There are no prices for the SA market as yet and sadly VW SA has said there are no plans to bring it here, but I will eat my new pair of Levi’s if they don’t, because to be honest with competition from Toyota’s Aygo and the Hyundai i10, they would be terribly silly not to.
Ciro De Siena – OverdriveTV
|C-Sick. We Drive The Brand New Citroen C4||
I’m one of those people who’s always liked the French. Their lack of sentimentality, and hence lack of diplomacy has always rubbed me up the right way. I was on the Paris Metro once and being a bit lost, was waiting in line at an info kiosk to ask for some assistance. In front of me was an American Family. The American Family. The American Family with fanny packs and fat where other people from other nations don’t have fat.
AMERICAN FATHER (I won’t say American Dad, because that’s a great show): ”Where’s the Arch of Triumph? Excuse me. Do you know where the Arch of TRY-UMPH is?”
The Frenchman behind the glass just gave a wonderful Gallic shrug. I loved his reaction even more because I had just come from outside and the Arc D’Triomph was literally meters to the left up on the pavement. But he wouldn’t budge, he just shrugged and I loved it.
What irritated me the most was that the American made absolutely no attempt at “hello” in ANY language, never mind French, and just launched a terrible attempt at pronouncing their most important landmark.
I approached the glass after the Americans wandered off muttering, and after a very bad Bon jour asked if I may proceed in English. “Of course,” said the same guy who minutes earlier had been Jean-Pierre Le’Shrug. He gave me directions in perfect English merely because I had made an effort – in his country – to converse with him. Like any nation, the French want you to understand them. To acknowledge them on their own terms.
So I was prepared to love the new Citroen C4 on its own terms. I was ready to be enveloped in its Frenchness. I was ready to be smitten by the utterly daft, peculiar beings they can be. I was ready to love it. And at first I did. Sitting in it, everything worked, but was a bit…off.
The gear lever looks like the top of a wine opener. Fittingly, because the man who made the gearbox was drunk and on leave apparently when he designed it via fax from a vineyard. But more on that in a minute. The level of luxury in here is truly exemplary. There’s a French suaveness about it all. The seats massage you, the display is brilliant and everything seems to work like it should. It’s like learning the Parisien Underground. Once you’ve got it, you’ve got it.
So far so good. I was feeling fully fluent in French. Then I began to drive it, and this car doesn’t speak “DRIVE”. As in the part of the gearbox that makes the car go forwards consistently.
I nudged the wine opener backwards into A for Automatique I assume (you nudge it forward for reverse obviously) and the car really got moving with a hint of wheelspin. Not bad… and then it felt like someone had half pulled the handbrake up as it wheezed its way into second. Satellites don’t have this much delay. It seriously felt like the car had tried to stop. It’s unnerving.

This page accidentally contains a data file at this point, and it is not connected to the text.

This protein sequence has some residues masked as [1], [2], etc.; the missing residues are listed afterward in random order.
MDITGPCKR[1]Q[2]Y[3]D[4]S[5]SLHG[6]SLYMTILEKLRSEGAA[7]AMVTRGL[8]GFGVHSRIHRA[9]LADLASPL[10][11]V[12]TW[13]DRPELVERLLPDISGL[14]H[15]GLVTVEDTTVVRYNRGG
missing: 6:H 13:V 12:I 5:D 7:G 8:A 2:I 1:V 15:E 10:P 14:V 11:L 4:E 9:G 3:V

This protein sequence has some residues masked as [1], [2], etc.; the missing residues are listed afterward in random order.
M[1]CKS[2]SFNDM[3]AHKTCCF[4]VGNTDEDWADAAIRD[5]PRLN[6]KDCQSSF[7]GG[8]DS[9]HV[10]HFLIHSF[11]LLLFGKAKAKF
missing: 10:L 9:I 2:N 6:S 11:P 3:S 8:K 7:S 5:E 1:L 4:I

Remembering my French lessons, I automatiquelly assumed it was me making a hash of things. I was quite obviously squeezing mayonnaise out of a tube onto a delicate croissant layered with roast beef from a tin in front of Sarkozy’s wife while explaining why Zidane was shit and always had been.
This sort of thing had happened with my driving style before. How can I put this. I sometimes drive cars wrong. I drive Cadillacs like they’re speedboats at first and then realise how cool they are when you drive them like you’ve had three strokes, for instance. Right, time for a new driving approach. I’ll feather the accelerator, nice and smooth, none of this robot racing right foot and…second gear…clang! I felt like the airbags should’ve deployed. It’s like you’ve driven into a shed. Not one sturdy enough to stop you, but enough to let you know it was there.
It’s appalling this gearbox, truly appaling. I tried and tried and then eventually felt something I’ve never experienced before: Motion Sickness. I’ve eaten left over cold pizza with a hangover on a yacht while people threw up around me from sea sickness and I scoffed at their weakness, but I actually felt ill after driving around in the C4 for a while.
Citroen claim it’s not an automatic and it’s not a manual; it’s something else. Right. All they’ve achieved is making both types of gearbox worse. Infinitely worse. It seems in typical Citroen fashion they’ve blown the R&D budget on things like multi coloured LCD displays (you can choose from 8 hues of blue) and varying sounds made by your indicator instead of on things like the bloody gearbox.
Citroen’s eccentricity used to be reserved for design and that used to make them charming and cultish. The C4 with it’s ESG auto/manual or whatever is not just annoying, it is quite literally the first auto I’ve felt was constantly about to stall, and that’s a real pity because the rest of it is everything a Citroen should be. Thank goodness you can still have a good old manual.
By Gavin Williams – OverdriveTV